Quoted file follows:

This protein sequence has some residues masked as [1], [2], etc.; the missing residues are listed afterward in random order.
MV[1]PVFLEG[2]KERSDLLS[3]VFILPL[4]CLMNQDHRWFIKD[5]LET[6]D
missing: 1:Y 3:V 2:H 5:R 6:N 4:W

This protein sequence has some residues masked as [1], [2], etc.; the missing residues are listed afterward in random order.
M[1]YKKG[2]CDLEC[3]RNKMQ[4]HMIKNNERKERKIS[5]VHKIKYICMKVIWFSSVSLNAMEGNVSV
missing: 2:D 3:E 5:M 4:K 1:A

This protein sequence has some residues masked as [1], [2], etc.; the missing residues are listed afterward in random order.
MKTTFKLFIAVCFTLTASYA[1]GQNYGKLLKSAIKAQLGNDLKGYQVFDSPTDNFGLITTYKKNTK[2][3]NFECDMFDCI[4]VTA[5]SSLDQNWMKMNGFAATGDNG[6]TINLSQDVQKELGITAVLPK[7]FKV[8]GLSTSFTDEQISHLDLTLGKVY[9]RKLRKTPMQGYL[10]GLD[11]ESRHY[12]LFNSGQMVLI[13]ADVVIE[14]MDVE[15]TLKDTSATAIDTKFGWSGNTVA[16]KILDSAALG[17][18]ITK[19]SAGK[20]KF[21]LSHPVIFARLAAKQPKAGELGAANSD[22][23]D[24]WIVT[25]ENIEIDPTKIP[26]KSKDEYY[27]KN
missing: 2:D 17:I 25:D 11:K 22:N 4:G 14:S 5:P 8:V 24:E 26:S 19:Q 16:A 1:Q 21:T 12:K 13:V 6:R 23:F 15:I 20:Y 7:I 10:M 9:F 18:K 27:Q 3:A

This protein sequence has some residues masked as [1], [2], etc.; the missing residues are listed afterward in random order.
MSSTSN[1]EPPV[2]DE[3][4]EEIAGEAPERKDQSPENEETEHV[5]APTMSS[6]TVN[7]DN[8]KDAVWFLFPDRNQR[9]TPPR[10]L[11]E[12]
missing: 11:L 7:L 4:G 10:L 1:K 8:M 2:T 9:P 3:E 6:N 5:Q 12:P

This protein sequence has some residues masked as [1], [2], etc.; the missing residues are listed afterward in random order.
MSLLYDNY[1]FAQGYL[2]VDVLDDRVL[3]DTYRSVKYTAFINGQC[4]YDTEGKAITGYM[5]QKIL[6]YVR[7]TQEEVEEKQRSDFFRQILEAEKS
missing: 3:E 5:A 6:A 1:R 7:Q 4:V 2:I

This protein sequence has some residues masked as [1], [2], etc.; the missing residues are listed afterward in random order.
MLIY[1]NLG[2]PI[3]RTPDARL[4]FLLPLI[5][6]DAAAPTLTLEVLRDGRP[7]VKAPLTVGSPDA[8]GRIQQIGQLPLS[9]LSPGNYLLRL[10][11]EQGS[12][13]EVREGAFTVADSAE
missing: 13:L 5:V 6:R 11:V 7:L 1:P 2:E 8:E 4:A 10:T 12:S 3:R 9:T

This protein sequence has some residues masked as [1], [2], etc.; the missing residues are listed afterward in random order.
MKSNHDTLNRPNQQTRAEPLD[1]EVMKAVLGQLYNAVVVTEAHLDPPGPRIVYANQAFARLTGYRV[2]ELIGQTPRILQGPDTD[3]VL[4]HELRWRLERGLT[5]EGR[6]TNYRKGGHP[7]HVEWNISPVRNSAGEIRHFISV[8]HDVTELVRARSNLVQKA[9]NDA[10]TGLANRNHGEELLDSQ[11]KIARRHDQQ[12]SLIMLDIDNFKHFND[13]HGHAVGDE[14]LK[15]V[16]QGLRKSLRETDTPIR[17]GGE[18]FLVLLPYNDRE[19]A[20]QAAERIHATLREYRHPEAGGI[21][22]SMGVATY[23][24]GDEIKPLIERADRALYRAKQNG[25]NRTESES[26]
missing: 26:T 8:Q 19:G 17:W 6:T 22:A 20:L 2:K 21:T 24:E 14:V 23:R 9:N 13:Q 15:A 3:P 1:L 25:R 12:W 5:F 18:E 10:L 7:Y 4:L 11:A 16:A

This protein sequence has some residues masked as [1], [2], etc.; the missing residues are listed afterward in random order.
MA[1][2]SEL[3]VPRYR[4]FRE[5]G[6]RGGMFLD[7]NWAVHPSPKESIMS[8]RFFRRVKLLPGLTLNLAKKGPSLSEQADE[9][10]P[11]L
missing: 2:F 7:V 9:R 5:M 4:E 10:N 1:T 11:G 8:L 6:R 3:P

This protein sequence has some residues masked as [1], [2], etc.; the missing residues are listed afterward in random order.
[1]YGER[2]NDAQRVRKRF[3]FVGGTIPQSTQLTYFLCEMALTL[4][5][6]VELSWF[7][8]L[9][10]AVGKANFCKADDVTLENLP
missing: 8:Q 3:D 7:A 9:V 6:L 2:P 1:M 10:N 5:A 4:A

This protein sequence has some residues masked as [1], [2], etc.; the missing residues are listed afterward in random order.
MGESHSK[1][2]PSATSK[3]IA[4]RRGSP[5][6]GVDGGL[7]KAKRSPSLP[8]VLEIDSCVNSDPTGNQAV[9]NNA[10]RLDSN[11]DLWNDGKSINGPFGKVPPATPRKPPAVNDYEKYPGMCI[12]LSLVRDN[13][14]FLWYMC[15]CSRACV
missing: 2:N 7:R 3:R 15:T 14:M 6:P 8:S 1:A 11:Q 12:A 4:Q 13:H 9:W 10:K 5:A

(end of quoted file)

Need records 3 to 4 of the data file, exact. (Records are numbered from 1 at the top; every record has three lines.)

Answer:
This protein sequence has some residues masked as [1], [2], etc.; the missing residues are listed afterward in random order.
MKTTFKLFIAVCFTLTASYA[1]GQNYGKLLKSAIKAQLGNDLKGYQVFDSPTDNFGLITTYKKNTK[2][3]NFECDMFDCI[4]VTA[5]SSLDQNWMKMNGFAATGDNG[6]TINLSQDVQKELGITAVLPK[7]FKV[8]GLSTSFTDEQISHLDLTLGKVY[9]RKLRKTPMQGYL[10]GLD[11]ESRHY[12]LFNSGQMVLI[13]ADVVIE[14]MDVE[15]TLKDTSATAIDTKFGWSGNTVA[16]KILDSAALG[17][18]ITK[19]SAGK[20]KF[21]LSHPVIFARLAAKQPKAGELGAANSD[22][23]D[24]WIVT[25]ENIEIDPTKIP[26]KSKDEYY[27]KN
missing: 2:D 17:I 25:D 11:K 22:N 4:G 14:S 5:P 8:V 24:E 26:S 19:Q 16:A 1:Q 21:T 12:K 13:V 6:R 23:F 15:I 20:Y 7:I 10:M 9:F 18:K 27:Q 3:A

This protein sequence has some residues masked as [1], [2], etc.; the missing residues are listed afterward in random order.
MSSTSN[1]EPPV[2]DE[3][4]EEIAGEAPERKDQSPENEETEHV[5]APTMSS[6]TVN[7]DN[8]KDAVWFLFPDRNQR[9]TPPR[10]L[11]E[12]
missing: 11:L 7:L 4:G 10:L 1:K 8:M 2:T 9:P 3:E 6:N 5:Q 12:P